The Evolving Challenges Of Sustainability Between Ancient And Modern Civilisations
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The evolving challenges of sustainability between ancient and modern civilisations.
A healthy natural environment is indispensible to the wellbeing of humans everywhere in the world. From the provisioning adequate food, clean water and air, to regulating diseases, ecosystem services and human health depend on conditions of the natural environment.
Links between the natural environment and human livelihood are complex. Human resource and land use are structured by limits of the environment. Environmental determinism has in the past been a prominent theory when exploring the relationship between humans and the environment. The concept is that the evolution and development of humans, culture and society is a direct response to the…show more content… An example of where this has occurred is in the civilisation that once inhabited Easter Island. The history of the island has become a symbol of human induced ecological and subsequent cultural collapse. It was home to the ancient civilisation, of Polynesian decent and is most well known for the hundreds of Moai stone statues that were erected across the island by the ancient civilisation (Diamond, 2006) . It is known that the society on Easter Island was a complex society but at the time that Europeans discovered the island, the population had crashed and was almost decimated (de la Croix and Dottori, 2008). Ecological collapse is often regarded as the predominant factor, which caused the societal collapse.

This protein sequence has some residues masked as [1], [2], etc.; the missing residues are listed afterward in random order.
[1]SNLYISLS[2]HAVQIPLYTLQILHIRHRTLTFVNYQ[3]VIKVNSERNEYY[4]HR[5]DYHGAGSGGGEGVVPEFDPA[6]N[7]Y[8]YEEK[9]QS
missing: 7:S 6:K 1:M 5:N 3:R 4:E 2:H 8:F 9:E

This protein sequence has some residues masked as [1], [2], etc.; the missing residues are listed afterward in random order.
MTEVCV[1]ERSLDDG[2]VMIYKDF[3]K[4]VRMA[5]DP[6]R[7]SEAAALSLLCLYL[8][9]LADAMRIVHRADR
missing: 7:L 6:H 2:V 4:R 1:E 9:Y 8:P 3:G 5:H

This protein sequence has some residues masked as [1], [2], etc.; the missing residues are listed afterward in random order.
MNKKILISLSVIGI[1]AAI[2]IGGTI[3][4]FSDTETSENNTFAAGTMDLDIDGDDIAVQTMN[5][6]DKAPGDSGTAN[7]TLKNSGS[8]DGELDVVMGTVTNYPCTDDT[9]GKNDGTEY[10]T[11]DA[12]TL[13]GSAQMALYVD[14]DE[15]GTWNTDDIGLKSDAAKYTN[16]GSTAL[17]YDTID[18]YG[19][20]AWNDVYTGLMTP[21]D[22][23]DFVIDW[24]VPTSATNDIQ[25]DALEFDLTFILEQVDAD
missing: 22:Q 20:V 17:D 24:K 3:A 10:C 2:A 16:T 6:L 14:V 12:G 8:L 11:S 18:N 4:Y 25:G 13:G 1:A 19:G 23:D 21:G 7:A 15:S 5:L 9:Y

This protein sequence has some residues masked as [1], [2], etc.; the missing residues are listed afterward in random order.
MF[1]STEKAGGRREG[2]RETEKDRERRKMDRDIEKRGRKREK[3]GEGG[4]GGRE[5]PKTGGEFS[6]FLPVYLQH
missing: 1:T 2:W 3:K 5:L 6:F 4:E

The limits set by Easter Islands geography presented challenges to early human settlers. The climate is cool, windy and dry compared to other pacific islands. The cooler waters resulted in a reduced availability of fish and shellfish, one of the main dietary staples for other civilisations in the pacific at that time(Diamond, 2006). The accessibility to fresh water was also difficult. The porous volcanic soils caused the water to percolate quickly. There is only one fresh water stream on the island and few fresh water springs, offshore and ponds in volcanic craters (Diamond, 2006). Its geographical isolation in the south pacific, 3200km from the coast of Chile and 2000km from the nearest of the other south pacific island, the Pitcairn